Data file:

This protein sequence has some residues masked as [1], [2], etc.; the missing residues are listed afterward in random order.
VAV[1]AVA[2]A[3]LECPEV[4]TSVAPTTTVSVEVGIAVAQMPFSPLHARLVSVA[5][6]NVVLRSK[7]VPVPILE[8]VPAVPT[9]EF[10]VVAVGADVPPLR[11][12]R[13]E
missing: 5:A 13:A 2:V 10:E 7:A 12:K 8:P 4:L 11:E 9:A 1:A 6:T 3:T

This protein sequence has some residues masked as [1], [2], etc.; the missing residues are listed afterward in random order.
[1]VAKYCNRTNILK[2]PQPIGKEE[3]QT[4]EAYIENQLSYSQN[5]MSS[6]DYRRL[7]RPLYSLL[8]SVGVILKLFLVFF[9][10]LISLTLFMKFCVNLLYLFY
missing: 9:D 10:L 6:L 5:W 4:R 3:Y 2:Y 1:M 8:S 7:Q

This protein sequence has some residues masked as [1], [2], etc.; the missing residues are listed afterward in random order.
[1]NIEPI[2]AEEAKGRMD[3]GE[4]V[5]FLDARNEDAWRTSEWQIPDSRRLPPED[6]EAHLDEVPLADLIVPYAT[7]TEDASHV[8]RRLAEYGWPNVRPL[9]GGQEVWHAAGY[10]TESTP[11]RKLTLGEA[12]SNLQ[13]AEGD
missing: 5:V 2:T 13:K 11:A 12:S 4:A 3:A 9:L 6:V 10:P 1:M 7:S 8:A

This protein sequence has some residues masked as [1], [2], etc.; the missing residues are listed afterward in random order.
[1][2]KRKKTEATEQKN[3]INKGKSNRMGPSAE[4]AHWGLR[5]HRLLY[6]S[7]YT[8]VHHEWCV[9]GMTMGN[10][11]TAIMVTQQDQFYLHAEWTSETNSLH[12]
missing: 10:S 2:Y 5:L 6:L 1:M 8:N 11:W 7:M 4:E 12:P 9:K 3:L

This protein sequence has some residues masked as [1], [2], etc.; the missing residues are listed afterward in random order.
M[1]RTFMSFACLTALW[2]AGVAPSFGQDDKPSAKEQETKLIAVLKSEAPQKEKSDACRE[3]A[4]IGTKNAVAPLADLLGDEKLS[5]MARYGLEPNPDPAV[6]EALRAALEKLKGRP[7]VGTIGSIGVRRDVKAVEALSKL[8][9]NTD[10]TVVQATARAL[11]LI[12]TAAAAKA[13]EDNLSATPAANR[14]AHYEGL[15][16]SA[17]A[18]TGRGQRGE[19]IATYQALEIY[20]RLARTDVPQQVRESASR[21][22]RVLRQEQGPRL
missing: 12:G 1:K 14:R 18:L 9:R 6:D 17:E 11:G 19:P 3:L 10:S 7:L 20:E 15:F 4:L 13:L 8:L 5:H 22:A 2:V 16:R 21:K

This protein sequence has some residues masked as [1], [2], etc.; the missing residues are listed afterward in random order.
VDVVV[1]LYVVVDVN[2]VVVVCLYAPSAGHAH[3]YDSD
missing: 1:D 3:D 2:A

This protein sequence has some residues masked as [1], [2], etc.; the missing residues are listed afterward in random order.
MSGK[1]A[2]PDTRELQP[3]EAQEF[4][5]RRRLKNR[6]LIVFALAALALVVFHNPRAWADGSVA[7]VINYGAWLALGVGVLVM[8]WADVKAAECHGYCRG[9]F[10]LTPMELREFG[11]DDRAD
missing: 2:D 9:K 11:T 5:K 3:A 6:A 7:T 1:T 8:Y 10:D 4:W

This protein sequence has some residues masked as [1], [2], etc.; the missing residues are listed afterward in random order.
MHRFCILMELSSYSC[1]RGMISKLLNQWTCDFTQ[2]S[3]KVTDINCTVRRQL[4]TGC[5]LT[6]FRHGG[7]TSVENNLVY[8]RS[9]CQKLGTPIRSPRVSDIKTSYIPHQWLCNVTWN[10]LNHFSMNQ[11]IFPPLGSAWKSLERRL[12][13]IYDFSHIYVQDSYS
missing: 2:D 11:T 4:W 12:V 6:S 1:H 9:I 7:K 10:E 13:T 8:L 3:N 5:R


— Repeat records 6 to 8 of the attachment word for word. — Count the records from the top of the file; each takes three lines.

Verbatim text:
This protein sequence has some residues masked as [1], [2], etc.; the missing residues are listed afterward in random order.
VDVVV[1]LYVVVDVN[2]VVVVCLYAPSAGHAH[3]YDSD
missing: 1:D 3:D 2:A

This protein sequence has some residues masked as [1], [2], etc.; the missing residues are listed afterward in random order.
MSGK[1]A[2]PDTRELQP[3]EAQEF[4][5]RRRLKNR[6]LIVFALAALALVVFHNPRAWADGSVA[7]VINYGAWLALGVGVLVM[8]WADVKAAECHGYCRG[9]F[10]LTPMELREFG[11]DDRAD
missing: 2:D 9:K 11:T 5:K 3:A 6:A 7:T 1:T 8:Y 10:D 4:W

This protein sequence has some residues masked as [1], [2], etc.; the missing residues are listed afterward in random order.
MHRFCILMELSSYSC[1]RGMISKLLNQWTCDFTQ[2]S[3]KVTDINCTVRRQL[4]TGC[5]LT[6]FRHGG[7]TSVENNLVY[8]RS[9]CQKLGTPIRSPRVSDIKTSYIPHQWLCNVTWN[10]LNHFSMNQ[11]IFPPLGSAWKSLERRL[12][13]IYDFSHIYVQDSYS
missing: 2:D 11:T 4:W 12:V 6:S 1:H 9:I 7:K 10:E 13:T 8:L 3:N 5:R